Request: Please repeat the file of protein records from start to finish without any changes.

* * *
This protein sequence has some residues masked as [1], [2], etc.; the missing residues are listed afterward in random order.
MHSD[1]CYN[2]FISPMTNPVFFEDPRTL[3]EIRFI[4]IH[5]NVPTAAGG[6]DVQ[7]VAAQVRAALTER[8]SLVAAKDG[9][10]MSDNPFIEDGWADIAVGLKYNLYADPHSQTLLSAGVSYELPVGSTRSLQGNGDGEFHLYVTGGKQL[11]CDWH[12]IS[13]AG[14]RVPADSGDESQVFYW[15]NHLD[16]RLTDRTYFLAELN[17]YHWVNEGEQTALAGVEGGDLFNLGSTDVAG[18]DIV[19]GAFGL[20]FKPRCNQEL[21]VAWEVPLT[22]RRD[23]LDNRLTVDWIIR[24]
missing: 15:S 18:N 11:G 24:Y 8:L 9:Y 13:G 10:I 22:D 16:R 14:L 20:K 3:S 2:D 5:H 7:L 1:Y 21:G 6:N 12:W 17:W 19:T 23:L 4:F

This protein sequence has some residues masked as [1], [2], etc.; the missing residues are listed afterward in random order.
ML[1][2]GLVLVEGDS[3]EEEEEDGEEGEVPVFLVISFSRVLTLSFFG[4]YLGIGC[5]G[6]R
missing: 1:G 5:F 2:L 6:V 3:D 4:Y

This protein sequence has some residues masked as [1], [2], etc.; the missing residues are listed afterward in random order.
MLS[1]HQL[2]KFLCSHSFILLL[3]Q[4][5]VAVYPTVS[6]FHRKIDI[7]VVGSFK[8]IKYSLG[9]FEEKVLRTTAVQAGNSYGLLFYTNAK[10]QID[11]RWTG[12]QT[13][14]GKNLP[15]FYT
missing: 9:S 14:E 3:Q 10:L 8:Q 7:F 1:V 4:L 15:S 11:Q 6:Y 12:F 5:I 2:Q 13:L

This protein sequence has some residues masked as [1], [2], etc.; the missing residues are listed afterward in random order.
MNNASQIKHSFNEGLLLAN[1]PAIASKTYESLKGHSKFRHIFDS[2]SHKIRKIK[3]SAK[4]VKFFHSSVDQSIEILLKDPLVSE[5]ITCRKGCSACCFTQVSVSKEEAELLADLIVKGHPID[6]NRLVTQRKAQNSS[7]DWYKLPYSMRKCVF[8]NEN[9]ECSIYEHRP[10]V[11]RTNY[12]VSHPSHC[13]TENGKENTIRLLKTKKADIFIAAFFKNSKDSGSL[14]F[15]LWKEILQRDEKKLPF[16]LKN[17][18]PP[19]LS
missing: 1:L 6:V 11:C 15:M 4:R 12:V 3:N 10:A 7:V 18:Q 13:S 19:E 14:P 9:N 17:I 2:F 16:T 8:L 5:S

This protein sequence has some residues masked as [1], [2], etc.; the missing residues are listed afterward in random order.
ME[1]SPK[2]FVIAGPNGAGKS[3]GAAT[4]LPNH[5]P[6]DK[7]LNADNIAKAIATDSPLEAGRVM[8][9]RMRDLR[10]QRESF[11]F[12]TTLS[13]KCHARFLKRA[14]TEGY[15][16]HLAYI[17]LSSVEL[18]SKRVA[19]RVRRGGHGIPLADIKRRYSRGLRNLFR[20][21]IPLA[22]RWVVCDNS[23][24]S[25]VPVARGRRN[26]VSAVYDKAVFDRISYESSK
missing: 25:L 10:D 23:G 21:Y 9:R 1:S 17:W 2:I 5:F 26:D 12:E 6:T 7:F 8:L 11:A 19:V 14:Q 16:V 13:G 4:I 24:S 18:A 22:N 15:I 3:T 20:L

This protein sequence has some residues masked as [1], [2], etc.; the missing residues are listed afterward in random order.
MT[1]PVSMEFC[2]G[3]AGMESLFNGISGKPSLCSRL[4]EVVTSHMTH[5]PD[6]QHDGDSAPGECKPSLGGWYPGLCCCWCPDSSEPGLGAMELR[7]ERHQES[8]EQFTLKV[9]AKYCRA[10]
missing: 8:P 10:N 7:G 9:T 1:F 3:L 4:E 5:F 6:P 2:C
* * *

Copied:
This protein sequence has some residues masked as [1], [2], etc.; the missing residues are listed afterward in random order.
MHSD[1]CYN[2]FISPMTNPVFFEDPRTL[3]EIRFI[4]IH[5]NVPTAAGG[6]DVQ[7]VAAQVRAALTER[8]SLVAAKDG[9][10]MSDNPFIEDGWADIAVGLKYNLYADPHSQTLLSAGVSYELPVGSTRSLQGNGDGEFHLYVTGGKQL[11]CDWH[12]IS[13]AG[14]RVPADSGDESQVFYW[15]NHLD[16]RLTDRTYFLAELN[17]YHWVNEGEQTALAGVEGGDLFNLGSTDVAG[18]DIV[19]GAFGL[20]FKPRCNQEL[21]VAWEVPLT[22]RRD[23]LDNRLTVDWIIR[24]
missing: 15:S 18:N 11:G 24:Y 8:L 9:Y 13:G 10:I 22:D 16:R 14:L 20:K 3:S 2:D 5:H 7:L 1:Y 21:G 6:N 12:W 17:W 19:T 23:L 4:F

This protein sequence has some residues masked as [1], [2], etc.; the missing residues are listed afterward in random order.
ML[1][2]GLVLVEGDS[3]EEEEEDGEEGEVPVFLVISFSRVLTLSFFG[4]YLGIGC[5]G[6]R
missing: 1:G 5:F 2:L 6:V 3:D 4:Y

This protein sequence has some residues masked as [1], [2], etc.; the missing residues are listed afterward in random order.
MLS[1]HQL[2]KFLCSHSFILLL[3]Q[4][5]VAVYPTVS[6]FHRKIDI[7]VVGSFK[8]IKYSLG[9]FEEKVLRTTAVQAGNSYGLLFYTNAK[10]QID[11]RWTG[12]QT[13][14]GKNLP[15]FYT
missing: 9:S 14:E 3:Q 10:L 8:Q 7:F 1:V 4:L 15:S 11:Q 6:Y 12:F 5:I 2:Q 13:L

This protein sequence has some residues masked as [1], [2], etc.; the missing residues are listed afterward in random order.
MNNASQIKHSFNEGLLLAN[1]PAIASKTYESLKGHSKFRHIFDS[2]SHKIRKIK[3]SAK[4]VKFFHSSVDQSIEILLKDPLVSE[5]ITCRKGCSACCFTQVSVSKEEAELLADLIVKGHPID[6]NRLVTQRKAQNSS[7]DWYKLPYSMRKCVF[8]NEN[9]ECSIYEHRP[10]V[11]RTNY[12]VSHPSHC[13]TENGKENTIRLLKTKKADIFIAAFFKNSKDSGSL[14]F[15]LWKEILQRDEKKLPF[16]LKN[17][18]PP[19]LS
missing: 1:L 6:V 11:C 15:M 4:R 12:V 3:N 10:A 7:V 18:Q 13:S 19:E 14:P 9:N 17:I 2:F 16:T 8:L 5:S

This protein sequence has some residues masked as [1], [2], etc.; the missing residues are listed afterward in random order.
ME[1]SPK[2]FVIAGPNGAGKS[3]GAAT[4]LPNH[5]P[6]DK[7]LNADNIAKAIATDSPLEAGRVM[8][9]RMRDLR[10]QRESF[11]F[12]TTLS[13]KCHARFLKRA[14]TEGY[15][16]HLAYI[17]LSSVEL[18]SKRVA[19]RVRRGGHGIPLADIKRRYSRGLRNLFR[20][21]IPLA[22]RWVVCDNS[23][24]S[25]VPVARGRRN[26]VSAVYDKAVFDRISYESSK
missing: 25:L 10:D 23:G 21:Y 9:R 1:S 17:W 2:I 5:F 26:D 12:E 6:T 7:F 8:L 11:A 19:V 14:Q 16:V 13:G 4:I 24:S 18:A 22:N 15:I 3:T 20:L

This protein sequence has some residues masked as [1], [2], etc.; the missing residues are listed afterward in random order.
MT[1]PVSMEFC[2]G[3]AGMESLFNGISGKPSLCSRL[4]EVVTSHMTH[5]PD[6]QHDGDSAPGECKPSLGGWYPGLCCCWCPDSSEPGLGAMELR[7]ERHQES[8]EQFTLKV[9]AKYCRA[10]
missing: 8:P 10:N 7:G 9:T 1:F 3:L 4:E 5:F 6:P 2:C